Yemen Abd-Rabbu Mansour
A protester holds up a poster of Yemen's former president Abd-Rabbu Mansour Hadi during an anti-Houthi demonstration in Sanaa February 21, 2015. REUTERS/Khaled Abdullah

Yemen's President Abd-Rabbu Mansour Hadi has asked the Houthi Islamist militia to leave Sana'a after he fled the capital to the main southern province of Aden.

In his first statement following weeks-long house arrest, Hadi said "all measures and appointments made since 21 September (when the Islamist military took control of Sana'a) are null and illegitimate".

The statement, signed by the "president of the republic", insisted his resignation, which was forced by the Houthis, stands rescinded.

Hadi is reported to have held talks with security officials in Aden and is likely to urge the country's parliament to convene in the southern province. Security has been beefed up in Aden.

Hadi submitted his resignation to the parliament after his official presidential palace was stormed by the rebels but it was never ratified by the assembly, leaving his exact status uncertain.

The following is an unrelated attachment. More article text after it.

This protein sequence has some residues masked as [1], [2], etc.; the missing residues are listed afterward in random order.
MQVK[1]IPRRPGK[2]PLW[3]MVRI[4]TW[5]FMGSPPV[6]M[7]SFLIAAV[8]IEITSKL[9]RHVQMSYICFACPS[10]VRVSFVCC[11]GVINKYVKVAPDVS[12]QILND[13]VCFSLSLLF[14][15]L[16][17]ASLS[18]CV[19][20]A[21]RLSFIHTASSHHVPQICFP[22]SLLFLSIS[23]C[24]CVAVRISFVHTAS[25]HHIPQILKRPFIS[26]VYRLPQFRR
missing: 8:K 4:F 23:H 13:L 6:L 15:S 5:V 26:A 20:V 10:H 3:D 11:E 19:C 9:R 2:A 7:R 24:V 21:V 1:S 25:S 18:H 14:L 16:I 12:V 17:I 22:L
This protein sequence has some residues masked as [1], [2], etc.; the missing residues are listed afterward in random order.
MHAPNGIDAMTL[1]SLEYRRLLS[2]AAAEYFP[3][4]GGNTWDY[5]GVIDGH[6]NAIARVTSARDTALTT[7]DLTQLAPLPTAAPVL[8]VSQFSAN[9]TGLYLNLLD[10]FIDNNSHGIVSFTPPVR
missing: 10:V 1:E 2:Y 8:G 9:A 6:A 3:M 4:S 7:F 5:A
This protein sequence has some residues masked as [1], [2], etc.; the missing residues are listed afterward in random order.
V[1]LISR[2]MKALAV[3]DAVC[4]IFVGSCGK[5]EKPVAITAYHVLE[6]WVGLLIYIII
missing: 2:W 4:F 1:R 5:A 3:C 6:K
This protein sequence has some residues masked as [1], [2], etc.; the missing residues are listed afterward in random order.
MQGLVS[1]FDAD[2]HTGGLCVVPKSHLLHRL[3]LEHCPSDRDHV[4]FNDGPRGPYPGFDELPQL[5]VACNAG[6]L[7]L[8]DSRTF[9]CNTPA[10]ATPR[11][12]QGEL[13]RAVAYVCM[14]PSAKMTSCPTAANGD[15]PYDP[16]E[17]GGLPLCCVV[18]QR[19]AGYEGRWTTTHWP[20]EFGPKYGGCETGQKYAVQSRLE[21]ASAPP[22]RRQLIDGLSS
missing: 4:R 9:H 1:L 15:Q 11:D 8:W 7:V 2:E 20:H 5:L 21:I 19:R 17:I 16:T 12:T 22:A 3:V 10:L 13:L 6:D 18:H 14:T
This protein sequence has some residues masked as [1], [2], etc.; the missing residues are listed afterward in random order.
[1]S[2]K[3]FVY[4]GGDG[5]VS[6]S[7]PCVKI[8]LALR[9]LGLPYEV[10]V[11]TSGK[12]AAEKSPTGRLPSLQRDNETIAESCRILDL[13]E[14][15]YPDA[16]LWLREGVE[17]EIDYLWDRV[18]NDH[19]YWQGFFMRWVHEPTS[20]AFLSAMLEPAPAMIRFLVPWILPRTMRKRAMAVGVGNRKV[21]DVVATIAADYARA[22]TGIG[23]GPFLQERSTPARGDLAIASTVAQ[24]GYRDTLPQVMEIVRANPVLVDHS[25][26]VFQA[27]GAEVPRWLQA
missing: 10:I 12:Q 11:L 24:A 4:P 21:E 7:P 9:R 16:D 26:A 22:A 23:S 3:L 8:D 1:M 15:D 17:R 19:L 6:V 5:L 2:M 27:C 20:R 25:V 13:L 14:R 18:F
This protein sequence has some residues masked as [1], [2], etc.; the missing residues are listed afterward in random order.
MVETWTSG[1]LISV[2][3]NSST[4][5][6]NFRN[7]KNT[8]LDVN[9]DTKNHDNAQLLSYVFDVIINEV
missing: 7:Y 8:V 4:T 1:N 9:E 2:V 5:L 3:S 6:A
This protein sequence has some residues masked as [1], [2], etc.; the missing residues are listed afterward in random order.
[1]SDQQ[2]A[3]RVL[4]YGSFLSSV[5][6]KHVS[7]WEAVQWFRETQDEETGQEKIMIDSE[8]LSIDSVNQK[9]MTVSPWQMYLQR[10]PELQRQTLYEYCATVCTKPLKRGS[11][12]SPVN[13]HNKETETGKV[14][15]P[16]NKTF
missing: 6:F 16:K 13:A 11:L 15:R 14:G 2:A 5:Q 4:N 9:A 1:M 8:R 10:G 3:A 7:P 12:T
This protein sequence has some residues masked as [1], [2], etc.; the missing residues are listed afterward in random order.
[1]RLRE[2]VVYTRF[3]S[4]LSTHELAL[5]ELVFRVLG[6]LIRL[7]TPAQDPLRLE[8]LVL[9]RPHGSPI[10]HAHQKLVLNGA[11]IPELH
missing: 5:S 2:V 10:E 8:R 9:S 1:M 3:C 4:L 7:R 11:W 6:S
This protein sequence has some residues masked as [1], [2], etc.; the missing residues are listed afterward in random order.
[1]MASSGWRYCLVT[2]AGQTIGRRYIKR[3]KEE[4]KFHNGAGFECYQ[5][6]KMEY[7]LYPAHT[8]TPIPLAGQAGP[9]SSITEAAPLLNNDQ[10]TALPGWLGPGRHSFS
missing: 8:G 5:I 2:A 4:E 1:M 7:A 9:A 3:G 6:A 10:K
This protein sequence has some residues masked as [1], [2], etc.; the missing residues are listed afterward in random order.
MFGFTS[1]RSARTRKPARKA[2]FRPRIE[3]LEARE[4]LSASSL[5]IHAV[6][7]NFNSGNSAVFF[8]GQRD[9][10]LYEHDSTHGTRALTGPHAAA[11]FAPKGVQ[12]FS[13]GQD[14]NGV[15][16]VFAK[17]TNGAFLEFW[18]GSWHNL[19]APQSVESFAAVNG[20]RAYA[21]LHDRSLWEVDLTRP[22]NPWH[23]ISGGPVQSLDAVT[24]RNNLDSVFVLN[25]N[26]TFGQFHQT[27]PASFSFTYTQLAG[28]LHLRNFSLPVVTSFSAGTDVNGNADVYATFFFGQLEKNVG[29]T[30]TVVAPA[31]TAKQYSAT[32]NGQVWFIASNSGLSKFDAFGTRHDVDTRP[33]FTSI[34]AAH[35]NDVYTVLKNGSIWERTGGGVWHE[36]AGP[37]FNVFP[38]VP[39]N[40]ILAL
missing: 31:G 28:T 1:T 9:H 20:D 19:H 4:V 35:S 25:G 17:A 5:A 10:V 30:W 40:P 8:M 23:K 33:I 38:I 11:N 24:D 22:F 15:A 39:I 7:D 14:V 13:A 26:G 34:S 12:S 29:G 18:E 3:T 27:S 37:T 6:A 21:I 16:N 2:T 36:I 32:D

He called on international bodies to respect the political process in Yemen and reject the "coup" staged by the Houthis.

"President Hadi escaped from his residence after the Houthis arrested him and oppressed him and his family. He is the constitutional president of Yemen, and he has the constitutional capacity to withdraw his resignation," an adviser, who did not wish to be identified, told the CNN.

The Houthis, the Zaidi offshoot of Shiite Islam, besieged the capital last month forcing the president to resign. The Houthis make up nearly 30 percent of Yemen's 26 million population, and have been the de facto rulers of Yemen since the 2014 coup.

The Houthis tightened their grip on Sana'a in September last year after fierce clashes with troops, and control large parts of the capital. They later put the Western-backed president under house arrest.

The international community fears that the prolonged political instability in Yemen will enable the al-Qaeda in the Arabian Peninsula (AQAP), the most powerful and active arm of al-Qaeda, to strengthen its base.